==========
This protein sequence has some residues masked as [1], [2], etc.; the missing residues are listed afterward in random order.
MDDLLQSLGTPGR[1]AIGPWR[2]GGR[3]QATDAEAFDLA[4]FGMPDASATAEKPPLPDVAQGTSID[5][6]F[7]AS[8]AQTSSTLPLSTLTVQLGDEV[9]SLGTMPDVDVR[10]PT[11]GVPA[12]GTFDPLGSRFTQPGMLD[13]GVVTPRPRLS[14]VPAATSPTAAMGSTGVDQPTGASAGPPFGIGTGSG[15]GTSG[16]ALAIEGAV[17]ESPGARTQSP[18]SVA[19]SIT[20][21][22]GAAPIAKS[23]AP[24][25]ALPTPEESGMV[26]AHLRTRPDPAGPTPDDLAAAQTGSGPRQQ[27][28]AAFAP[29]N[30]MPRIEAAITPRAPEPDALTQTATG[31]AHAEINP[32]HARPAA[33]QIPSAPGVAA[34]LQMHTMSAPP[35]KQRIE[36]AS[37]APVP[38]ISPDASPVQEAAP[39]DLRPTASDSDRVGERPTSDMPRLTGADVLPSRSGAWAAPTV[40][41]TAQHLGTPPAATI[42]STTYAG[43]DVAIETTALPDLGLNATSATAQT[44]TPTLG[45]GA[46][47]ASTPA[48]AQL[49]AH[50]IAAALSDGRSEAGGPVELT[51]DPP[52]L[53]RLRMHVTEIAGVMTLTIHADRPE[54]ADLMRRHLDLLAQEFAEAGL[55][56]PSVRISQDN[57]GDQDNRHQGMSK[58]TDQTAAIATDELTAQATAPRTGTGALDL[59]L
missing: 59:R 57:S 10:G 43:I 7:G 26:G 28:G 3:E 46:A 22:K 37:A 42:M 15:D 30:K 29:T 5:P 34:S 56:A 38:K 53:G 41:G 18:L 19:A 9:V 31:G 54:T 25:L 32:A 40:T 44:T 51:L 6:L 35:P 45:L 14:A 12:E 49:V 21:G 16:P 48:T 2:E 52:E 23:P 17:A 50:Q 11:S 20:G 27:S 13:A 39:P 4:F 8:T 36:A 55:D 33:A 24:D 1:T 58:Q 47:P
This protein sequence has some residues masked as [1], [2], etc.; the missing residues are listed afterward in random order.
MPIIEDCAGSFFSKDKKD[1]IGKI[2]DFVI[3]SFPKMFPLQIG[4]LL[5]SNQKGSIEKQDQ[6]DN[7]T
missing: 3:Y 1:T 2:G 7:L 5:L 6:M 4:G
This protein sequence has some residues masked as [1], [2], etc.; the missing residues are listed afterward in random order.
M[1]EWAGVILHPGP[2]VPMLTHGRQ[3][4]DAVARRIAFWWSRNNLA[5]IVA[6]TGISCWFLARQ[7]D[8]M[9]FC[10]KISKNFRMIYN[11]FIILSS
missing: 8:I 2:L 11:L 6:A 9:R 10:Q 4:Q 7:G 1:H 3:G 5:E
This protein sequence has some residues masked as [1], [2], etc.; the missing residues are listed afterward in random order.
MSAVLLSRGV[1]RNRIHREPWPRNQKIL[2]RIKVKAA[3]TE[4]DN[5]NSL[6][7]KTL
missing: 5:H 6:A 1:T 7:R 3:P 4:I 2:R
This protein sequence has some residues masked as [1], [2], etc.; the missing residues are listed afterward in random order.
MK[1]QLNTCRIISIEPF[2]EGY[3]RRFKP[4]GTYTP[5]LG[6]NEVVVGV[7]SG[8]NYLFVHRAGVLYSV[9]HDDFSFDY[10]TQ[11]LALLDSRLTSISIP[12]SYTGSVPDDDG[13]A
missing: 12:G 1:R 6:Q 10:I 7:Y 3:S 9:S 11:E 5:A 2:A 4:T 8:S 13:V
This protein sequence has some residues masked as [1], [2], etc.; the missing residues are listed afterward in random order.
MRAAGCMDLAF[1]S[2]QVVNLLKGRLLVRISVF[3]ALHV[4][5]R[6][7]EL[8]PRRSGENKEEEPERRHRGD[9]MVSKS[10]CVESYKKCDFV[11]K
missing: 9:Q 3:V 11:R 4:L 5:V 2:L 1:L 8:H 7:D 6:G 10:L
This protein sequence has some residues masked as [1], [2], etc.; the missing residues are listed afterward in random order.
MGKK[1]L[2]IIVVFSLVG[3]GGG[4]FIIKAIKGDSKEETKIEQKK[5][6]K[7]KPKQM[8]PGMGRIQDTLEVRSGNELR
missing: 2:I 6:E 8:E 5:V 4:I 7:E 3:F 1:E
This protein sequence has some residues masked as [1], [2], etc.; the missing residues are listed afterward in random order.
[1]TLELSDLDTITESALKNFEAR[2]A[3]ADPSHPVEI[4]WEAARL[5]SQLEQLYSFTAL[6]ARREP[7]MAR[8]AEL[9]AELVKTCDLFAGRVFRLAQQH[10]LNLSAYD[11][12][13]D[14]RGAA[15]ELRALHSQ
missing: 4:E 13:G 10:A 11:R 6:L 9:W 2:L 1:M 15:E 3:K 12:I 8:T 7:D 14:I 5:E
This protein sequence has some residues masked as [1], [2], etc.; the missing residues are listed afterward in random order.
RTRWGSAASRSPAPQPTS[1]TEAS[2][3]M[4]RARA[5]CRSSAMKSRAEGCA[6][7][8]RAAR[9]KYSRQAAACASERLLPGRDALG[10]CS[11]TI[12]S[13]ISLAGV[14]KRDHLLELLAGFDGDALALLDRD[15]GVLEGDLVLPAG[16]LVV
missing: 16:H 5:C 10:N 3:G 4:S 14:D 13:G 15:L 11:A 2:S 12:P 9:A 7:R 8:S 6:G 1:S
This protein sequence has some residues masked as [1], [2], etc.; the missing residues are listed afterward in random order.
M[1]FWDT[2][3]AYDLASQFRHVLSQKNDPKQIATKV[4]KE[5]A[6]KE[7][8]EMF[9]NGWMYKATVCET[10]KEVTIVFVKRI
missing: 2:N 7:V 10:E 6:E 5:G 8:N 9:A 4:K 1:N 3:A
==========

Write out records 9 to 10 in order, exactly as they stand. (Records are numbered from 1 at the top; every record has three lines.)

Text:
This protein sequence has some residues masked as [1], [2], etc.; the missing residues are listed afterward in random order.
RTRWGSAASRSPAPQPTS[1]TEAS[2][3]M[4]RARA[5]CRSSAMKSRAEGCA[6][7][8]RAAR[9]KYSRQAAACASERLLPGRDALG[10]CS[11]TI[12]S[13]ISLAGV[14]KRDHLLELLAGFDGDALALLDRD[15]GVLEGDLVLPAG[16]LVV
missing: 16:H 5:C 10:N 3:G 4:S 14:D 13:G 15:L 11:A 2:S 12:P 9:A 7:R 8:S 6:G 1:S
This protein sequence has some residues masked as [1], [2], etc.; the missing residues are listed afterward in random order.
M[1]FWDT[2][3]AYDLASQFRHVLSQKNDPKQIATKV[4]KE[5]A[6]KE[7][8]EMF[9]NGWMYKATVCET[10]KEVTIVFVKRI
missing: 2:N 7:V 10:E 6:E 5:G 8:N 9:A 4:K 1:N 3:A